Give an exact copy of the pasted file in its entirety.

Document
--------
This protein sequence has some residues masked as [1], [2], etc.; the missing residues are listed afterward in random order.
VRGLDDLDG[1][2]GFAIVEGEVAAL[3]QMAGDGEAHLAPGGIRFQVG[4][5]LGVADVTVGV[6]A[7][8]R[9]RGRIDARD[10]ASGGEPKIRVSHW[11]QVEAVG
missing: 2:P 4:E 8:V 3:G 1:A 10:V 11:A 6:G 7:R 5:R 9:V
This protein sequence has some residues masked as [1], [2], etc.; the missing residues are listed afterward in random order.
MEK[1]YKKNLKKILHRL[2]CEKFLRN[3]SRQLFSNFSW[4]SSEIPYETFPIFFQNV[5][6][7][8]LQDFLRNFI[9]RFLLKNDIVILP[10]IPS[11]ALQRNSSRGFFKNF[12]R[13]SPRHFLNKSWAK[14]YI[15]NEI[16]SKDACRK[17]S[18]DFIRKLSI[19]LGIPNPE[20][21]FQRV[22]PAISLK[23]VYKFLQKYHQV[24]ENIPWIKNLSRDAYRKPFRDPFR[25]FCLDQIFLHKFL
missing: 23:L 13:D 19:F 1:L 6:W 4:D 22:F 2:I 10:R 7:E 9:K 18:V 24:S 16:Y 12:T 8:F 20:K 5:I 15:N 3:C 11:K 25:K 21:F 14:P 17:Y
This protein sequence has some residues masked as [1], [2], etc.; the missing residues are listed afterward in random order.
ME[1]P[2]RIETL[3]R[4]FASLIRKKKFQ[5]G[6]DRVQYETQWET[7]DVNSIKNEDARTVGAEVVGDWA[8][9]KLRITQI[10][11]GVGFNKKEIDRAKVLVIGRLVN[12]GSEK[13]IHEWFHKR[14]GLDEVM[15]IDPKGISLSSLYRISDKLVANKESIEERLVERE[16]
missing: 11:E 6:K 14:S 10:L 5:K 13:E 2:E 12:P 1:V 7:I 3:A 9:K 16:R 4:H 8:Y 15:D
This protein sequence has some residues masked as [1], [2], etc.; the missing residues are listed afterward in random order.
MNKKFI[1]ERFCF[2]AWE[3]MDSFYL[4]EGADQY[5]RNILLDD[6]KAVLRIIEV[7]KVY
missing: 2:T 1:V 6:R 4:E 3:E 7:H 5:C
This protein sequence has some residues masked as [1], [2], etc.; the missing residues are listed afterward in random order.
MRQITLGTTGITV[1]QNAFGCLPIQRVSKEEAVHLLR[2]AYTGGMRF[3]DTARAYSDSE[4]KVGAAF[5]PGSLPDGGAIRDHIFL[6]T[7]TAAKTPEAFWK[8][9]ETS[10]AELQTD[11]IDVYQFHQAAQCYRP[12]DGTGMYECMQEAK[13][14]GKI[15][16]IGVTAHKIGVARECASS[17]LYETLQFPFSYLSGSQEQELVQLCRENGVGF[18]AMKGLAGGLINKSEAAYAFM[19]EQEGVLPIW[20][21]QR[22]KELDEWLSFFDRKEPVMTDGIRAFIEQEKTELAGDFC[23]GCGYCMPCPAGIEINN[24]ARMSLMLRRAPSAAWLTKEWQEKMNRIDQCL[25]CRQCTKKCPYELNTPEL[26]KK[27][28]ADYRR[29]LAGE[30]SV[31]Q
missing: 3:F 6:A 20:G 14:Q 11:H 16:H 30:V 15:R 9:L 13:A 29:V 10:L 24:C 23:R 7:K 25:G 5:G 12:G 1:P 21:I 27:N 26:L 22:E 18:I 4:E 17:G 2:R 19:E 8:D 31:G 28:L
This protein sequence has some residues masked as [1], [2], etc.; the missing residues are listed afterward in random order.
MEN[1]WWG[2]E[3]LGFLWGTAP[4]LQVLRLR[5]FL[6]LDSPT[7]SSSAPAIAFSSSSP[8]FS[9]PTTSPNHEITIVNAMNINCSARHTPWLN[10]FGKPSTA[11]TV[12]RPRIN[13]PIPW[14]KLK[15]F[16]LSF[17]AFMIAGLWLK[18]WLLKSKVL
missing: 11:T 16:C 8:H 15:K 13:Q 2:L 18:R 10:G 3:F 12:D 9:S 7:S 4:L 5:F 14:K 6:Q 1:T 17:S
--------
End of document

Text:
This protein sequence has some residues masked as [1], [2], etc.; the missing residues are listed afterward in random order.
VRGLDDLDG[1][2]GFAIVEGEVAAL[3]QMAGDGEAHLAPGGIRFQVG[4][5]LGVADVTVGV[6]A[7][8]R[9]RGRIDARD[10]ASGGEPKIRVSHW[11]QVEAVG
missing: 2:P 4:E 8:V 3:G 1:A 10:V 11:A 6:G 7:R 5:R 9:V
This protein sequence has some residues masked as [1], [2], etc.; the missing residues are listed afterward in random order.
MEK[1]YKKNLKKILHRL[2]CEKFLRN[3]SRQLFSNFSW[4]SSEIPYETFPIFFQNV[5][6][7][8]LQDFLRNFI[9]RFLLKNDIVILP[10]IPS[11]ALQRNSSRGFFKNF[12]R[13]SPRHFLNKSWAK[14]YI[15]NEI[16]SKDACRK[17]S[18]DFIRKLSI[19]LGIPNPE[20][21]FQRV[22]PAISLK[23]VYKFLQKYHQV[24]ENIPWIKNLSRDAYRKPFRDPFR[25]FCLDQIFLHKFL
missing: 23:L 13:D 19:F 1:L 6:W 4:D 22:F 2:I 10:R 7:E 9:K 18:V 24:S 16:Y 12:T 8:F 20:K 5:I 15:N 3:C 11:K 25:K 21:F 14:P 17:Y
This protein sequence has some residues masked as [1], [2], etc.; the missing residues are listed afterward in random order.
ME[1]P[2]RIETL[3]R[4]FASLIRKKKFQ[5]G[6]DRVQYETQWET[7]DVNSIKNEDARTVGAEVVGDWA[8][9]KLRITQI[10][11]GVGFNKKEIDRAKVLVIGRLVN[12]GSEK[13]IHEWFHKR[14]GLDEVM[15]IDPKGISLSSLYRISDKLVANKESIEERLVERE[16]
missing: 11:E 6:K 14:S 10:L 5:K 13:E 2:E 12:P 1:V 7:I 3:A 9:K 16:R 4:H 8:Y 15:D
This protein sequence has some residues masked as [1], [2], etc.; the missing residues are listed afterward in random order.
MNKKFI[1]ERFCF[2]AWE[3]MDSFYL[4]EGADQY[5]RNILLDD[6]KAVLRIIEV[7]KVY
missing: 2:T 1:V 6:R 4:E 3:E 7:H 5:C
This protein sequence has some residues masked as [1], [2], etc.; the missing residues are listed afterward in random order.
MRQITLGTTGITV[1]QNAFGCLPIQRVSKEEAVHLLR[2]AYTGGMRF[3]DTARAYSDSE[4]KVGAAF[5]PGSLPDGGAIRDHIFL[6]T[7]TAAKTPEAFWK[8][9]ETS[10]AELQTD[11]IDVYQFHQAAQCYRP[12]DGTGMYECMQEAK[13][14]GKI[15][16]IGVTAHKIGVARECASS[17]LYETLQFPFSYLSGSQEQELVQLCRENGVGF[18]AMKGLAGGLINKSEAAYAFM[19]EQEGVLPIW[20][21]QR[22]KELDEWLSFFDRKEPVMTDGIRAFIEQEKTELAGDFC[23]GCGYCMPCPAGIEINN[24]ARMSLMLRRAPSAAWLTKEWQEKMNRIDQCL[25]CRQCTKKCPYELNTPEL[26]KK[27][28]ADYRR[29]LAGE[30]SV[31]Q
missing: 3:F 6:A 20:G 14:Q 11:H 16:H 30:V 15:R 9:L 13:A 29:V 10:L 24:C 23:R 7:K 25:G 5:G 12:G 1:P 21:I 27:N 26:L 22:E 18:I 4:E 17:G 2:R 19:E 8:D 31:G 28:L
This protein sequence has some residues masked as [1], [2], etc.; the missing residues are listed afterward in random order.
MEN[1]WWG[2]E[3]LGFLWGTAP[4]LQVLRLR[5]FL[6]LDSPT[7]SSSAPAIAFSSSSP[8]FS[9]PTTSPNHEITIVNAMNINCSARHTPWLN[10]FGKPSTA[11]TV[12]RPRIN[13]PIPW[14]KLK[15]F[16]LSF[17]AFMIAGLWLK[18]WLLKSKVL
missing: 11:T 16:C 8:H 15:K 13:Q 2:L 18:R 10:G 3:F 12:D 9:S 7:S 4:L 5:F 14:K 6:Q 1:T 17:S